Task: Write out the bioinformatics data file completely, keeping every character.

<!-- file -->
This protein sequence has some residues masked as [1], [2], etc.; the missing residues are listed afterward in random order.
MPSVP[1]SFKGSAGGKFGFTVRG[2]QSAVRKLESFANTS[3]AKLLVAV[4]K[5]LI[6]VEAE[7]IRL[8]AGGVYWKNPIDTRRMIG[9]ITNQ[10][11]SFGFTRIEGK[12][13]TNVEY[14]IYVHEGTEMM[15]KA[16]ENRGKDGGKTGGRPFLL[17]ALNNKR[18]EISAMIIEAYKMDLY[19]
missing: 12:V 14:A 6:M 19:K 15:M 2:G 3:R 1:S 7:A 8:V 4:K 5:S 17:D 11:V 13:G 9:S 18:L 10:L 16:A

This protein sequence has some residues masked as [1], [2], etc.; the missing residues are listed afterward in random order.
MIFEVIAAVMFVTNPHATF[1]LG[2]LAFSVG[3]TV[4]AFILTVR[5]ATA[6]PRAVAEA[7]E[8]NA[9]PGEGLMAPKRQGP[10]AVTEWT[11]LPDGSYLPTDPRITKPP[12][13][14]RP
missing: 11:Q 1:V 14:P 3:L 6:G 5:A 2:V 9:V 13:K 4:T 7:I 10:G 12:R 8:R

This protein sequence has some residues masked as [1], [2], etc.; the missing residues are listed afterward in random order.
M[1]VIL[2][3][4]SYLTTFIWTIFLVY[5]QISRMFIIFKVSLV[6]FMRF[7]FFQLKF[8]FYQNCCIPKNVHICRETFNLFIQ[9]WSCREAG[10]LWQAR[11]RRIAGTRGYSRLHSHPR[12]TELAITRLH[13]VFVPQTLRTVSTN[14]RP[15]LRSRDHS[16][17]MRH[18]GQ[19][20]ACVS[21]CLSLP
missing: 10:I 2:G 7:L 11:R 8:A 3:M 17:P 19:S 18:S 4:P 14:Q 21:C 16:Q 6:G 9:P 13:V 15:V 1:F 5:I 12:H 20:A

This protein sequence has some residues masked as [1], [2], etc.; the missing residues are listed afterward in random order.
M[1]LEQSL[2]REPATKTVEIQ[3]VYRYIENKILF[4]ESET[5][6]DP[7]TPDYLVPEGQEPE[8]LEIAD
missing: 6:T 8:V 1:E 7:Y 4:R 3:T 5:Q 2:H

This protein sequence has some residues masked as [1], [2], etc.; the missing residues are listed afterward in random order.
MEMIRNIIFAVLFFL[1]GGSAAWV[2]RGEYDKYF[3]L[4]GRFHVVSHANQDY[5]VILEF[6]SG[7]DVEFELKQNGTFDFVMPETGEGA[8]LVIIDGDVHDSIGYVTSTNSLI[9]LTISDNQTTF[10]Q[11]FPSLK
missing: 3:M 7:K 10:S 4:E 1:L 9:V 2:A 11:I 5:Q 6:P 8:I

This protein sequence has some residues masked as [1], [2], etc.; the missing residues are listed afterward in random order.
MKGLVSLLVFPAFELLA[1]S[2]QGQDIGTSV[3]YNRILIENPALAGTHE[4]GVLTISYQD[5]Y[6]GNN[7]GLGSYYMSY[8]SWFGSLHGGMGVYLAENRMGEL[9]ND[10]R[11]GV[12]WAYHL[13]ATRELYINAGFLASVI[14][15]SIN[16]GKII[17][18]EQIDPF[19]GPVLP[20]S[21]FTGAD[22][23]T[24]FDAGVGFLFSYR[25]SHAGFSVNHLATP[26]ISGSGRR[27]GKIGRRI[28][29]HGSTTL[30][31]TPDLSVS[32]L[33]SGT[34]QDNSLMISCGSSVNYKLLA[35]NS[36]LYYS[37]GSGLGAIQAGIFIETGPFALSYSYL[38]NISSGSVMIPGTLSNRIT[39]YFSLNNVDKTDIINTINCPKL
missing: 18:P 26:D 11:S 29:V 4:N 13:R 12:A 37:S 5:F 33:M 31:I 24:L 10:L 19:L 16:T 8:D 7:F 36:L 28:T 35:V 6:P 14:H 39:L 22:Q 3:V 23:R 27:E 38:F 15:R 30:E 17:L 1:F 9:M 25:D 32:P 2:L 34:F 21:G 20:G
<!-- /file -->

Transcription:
This protein sequence has some residues masked as [1], [2], etc.; the missing residues are listed afterward in random order.
MPSVP[1]SFKGSAGGKFGFTVRG[2]QSAVRKLESFANTS[3]AKLLVAV[4]K[5]LI[6]VEAE[7]IRL[8]AGGVYWKNPIDTRRMIG[9]ITNQ[10][11]SFGFTRIEGK[12][13]TNVEY[14]IYVHEGTEMM[15]KA[16]ENRGKDGGKTGGRPFLL[17]ALNNKR[18]EISAMIIEAYKMDLY[19]
missing: 12:V 14:A 6:M 19:K 15:M 2:G 3:R 1:S 7:A 8:V 4:K 5:S 17:D 11:V 13:G 9:S 18:L 10:L 16:A

This protein sequence has some residues masked as [1], [2], etc.; the missing residues are listed afterward in random order.
MIFEVIAAVMFVTNPHATF[1]LG[2]LAFSVG[3]TV[4]AFILTVR[5]ATA[6]PRAVAEA[7]E[8]NA[9]PGEGLMAPKRQGP[10]AVTEWT[11]LPDGSYLPTDPRITKPP[12][13][14]RP
missing: 11:Q 1:V 14:P 3:L 6:G 5:A 2:V 9:V 13:K 4:T 7:I 10:G 12:R 8:R

This protein sequence has some residues masked as [1], [2], etc.; the missing residues are listed afterward in random order.
M[1]VIL[2][3][4]SYLTTFIWTIFLVY[5]QISRMFIIFKVSLV[6]FMRF[7]FFQLKF[8]FYQNCCIPKNVHICRETFNLFIQ[9]WSCREAG[10]LWQAR[11]RRIAGTRGYSRLHSHPR[12]TELAITRLH[13]VFVPQTLRTVSTN[14]RP[15]LRSRDHS[16][17]MRH[18]GQ[19][20]ACVS[21]CLSLP
missing: 10:I 2:G 7:L 11:R 8:A 3:M 17:P 19:S 18:S 4:P 14:Q 21:C 16:Q 6:G 9:P 13:V 15:V 1:F 5:I 12:H 20:A

This protein sequence has some residues masked as [1], [2], etc.; the missing residues are listed afterward in random order.
M[1]LEQSL[2]REPATKTVEIQ[3]VYRYIENKILF[4]ESET[5][6]DP[7]TPDYLVPEGQEPE[8]LEIAD
missing: 6:T 8:V 1:E 7:Y 4:R 3:T 5:Q 2:H

This protein sequence has some residues masked as [1], [2], etc.; the missing residues are listed afterward in random order.
MEMIRNIIFAVLFFL[1]GGSAAWV[2]RGEYDKYF[3]L[4]GRFHVVSHANQDY[5]VILEF[6]SG[7]DVEFELKQNGTFDFVMPETGEGA[8]LVIIDGDVHDSIGYVTSTNSLI[9]LTISDNQTTF[10]Q[11]FPSLK
missing: 3:M 7:K 10:S 4:E 1:L 9:V 2:A 11:I 5:Q 6:P 8:I

This protein sequence has some residues masked as [1], [2], etc.; the missing residues are listed afterward in random order.
MKGLVSLLVFPAFELLA[1]S[2]QGQDIGTSV[3]YNRILIENPALAGTHE[4]GVLTISYQD[5]Y[6]GNN[7]GLGSYYMSY[8]SWFGSLHGGMGVYLAENRMGEL[9]ND[10]R[11]GV[12]WAYHL[13]ATRELYINAGFLASVI[14][15]SIN[16]GKII[17][18]EQIDPF[19]GPVLP[20]S[21]FTGAD[22][23]T[24]FDAGVGFLFSYR[25]SHAGFSVNHLATP[26]ISGSGRR[27]GKIGRRI[28][29]HGSTTL[30][31]TPDLSVS[32]L[33]SGT[34]QDNSLMISCGSSVNYKLLA[35]NS[36]LYYS[37]GSGLGAIQAGIFIETGPFALSYSYL[38]NISSGSVMIPGTLSNRIT[39]YFSLNNVDKTDIINTINCPKL
missing: 18:P 26:D 11:S 29:V 4:N 13:R 12:A 37:S 5:F 33:M 31:I 24:L 10:L 19:L 16:T 8:D 7:F 36:L 28:T 35:V 6:P 14:H 39:L 22:Q 3:V 23:R 27:E 38:F 15:R 30:E 17:L 1:F 9:M 25:D 32:P 2:L 34:F 21:G 20:G